Just in time for doomsday, Norway's "Doomsday Vault" is getting an expansion. Officially known as the World Arctic Archive, the vault opened this week and has already taken submissions from two countries. This time, instead of storing seeds that will survive the apocalypse, the vault is archiving data using specially developed film.
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Video: Morten Rustad travelled 20,000km and took 20,000 photos over the course of an entire year to make this beyond impressive time-lapse of the seasons changing in Norway. Its beauty will take you away from all the nonsense going on in the world for a few moments — it almost makes you want to leave everything behind and just live under the sky.
Video: When you blow up a quarry that's 20m high with 68 tonnes of explosives, you turn the rock wall into a tsunami wave that sends nearly 363,000 tonnes of rocks flying everywhere. The blast of the Bremanger Quarry in Norway looks great because it was carefully planned, with explosives planted in 454 blast holes made along the 384m long rock wall.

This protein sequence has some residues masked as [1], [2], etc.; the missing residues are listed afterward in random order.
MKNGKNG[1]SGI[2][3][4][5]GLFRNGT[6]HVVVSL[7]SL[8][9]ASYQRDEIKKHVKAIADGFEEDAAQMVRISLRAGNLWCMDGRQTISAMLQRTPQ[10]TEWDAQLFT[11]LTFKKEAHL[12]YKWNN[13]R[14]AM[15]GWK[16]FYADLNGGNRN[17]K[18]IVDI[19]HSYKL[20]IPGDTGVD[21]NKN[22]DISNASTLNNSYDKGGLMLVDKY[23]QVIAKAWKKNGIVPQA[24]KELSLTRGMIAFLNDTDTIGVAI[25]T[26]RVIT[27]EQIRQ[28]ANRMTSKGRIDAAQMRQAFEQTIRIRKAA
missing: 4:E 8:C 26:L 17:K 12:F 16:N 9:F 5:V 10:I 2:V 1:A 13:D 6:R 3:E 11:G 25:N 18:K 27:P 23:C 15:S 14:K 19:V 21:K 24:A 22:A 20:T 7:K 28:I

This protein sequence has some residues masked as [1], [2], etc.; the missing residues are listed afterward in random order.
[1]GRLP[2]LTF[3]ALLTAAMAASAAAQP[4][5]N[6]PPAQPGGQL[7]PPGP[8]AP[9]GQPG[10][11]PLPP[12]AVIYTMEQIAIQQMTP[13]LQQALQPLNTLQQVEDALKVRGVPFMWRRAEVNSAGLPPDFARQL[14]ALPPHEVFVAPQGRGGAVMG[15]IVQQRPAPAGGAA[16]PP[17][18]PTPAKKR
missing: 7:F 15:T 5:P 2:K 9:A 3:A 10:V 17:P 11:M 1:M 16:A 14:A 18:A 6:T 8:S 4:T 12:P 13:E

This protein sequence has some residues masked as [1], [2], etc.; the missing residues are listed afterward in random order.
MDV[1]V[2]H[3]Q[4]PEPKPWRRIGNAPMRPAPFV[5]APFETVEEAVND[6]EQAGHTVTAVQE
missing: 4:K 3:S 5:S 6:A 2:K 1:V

Last Tuesday, Voss, Norway-native Jon Gjerde decided to strap himself to a gigantic kite and go zipping through the air like some sort of very ugly bird. The 51-year-old is no stranger to hang gliding. He is, in fact, a world champion in the sport. But after this particular outing he's lucky to be alive.
It sounds like something from a fantasy video game: While trekking the mountainous wild, a man in Norway recently stumbled upon an ancient, intact sword. And with the right treatment, it could still be used to vanquish baddies today, experts say.
In Norway, doctors are clinging to older MS DOS-based electronic journals. As a result there's a system in place that still employs floppy disks — and it works extremely well. But a blog post on Gundersen.net says the Norwegian government might be retiring the floppy disk option as soon as next year.
Today marks four years since a gunman killed 77 people in Norway, 69 of them on the small island of Utøya. In time for the anniversary, the island has unveiled the finished memorial to the victims. But it's not the memorial officials had originally planned, and the reason why illustrates how difficult memorialising can be.
Look at this. It's so perfect it seems artificial — some illuminated display inside a "Visit Norway" booth at a travel fair. It's actually the view from a cabin in the northwest coast of Norway, 250 miles northwest of Oslo, a paradise in the middle of a fjord. It is now one of my dream homes, too.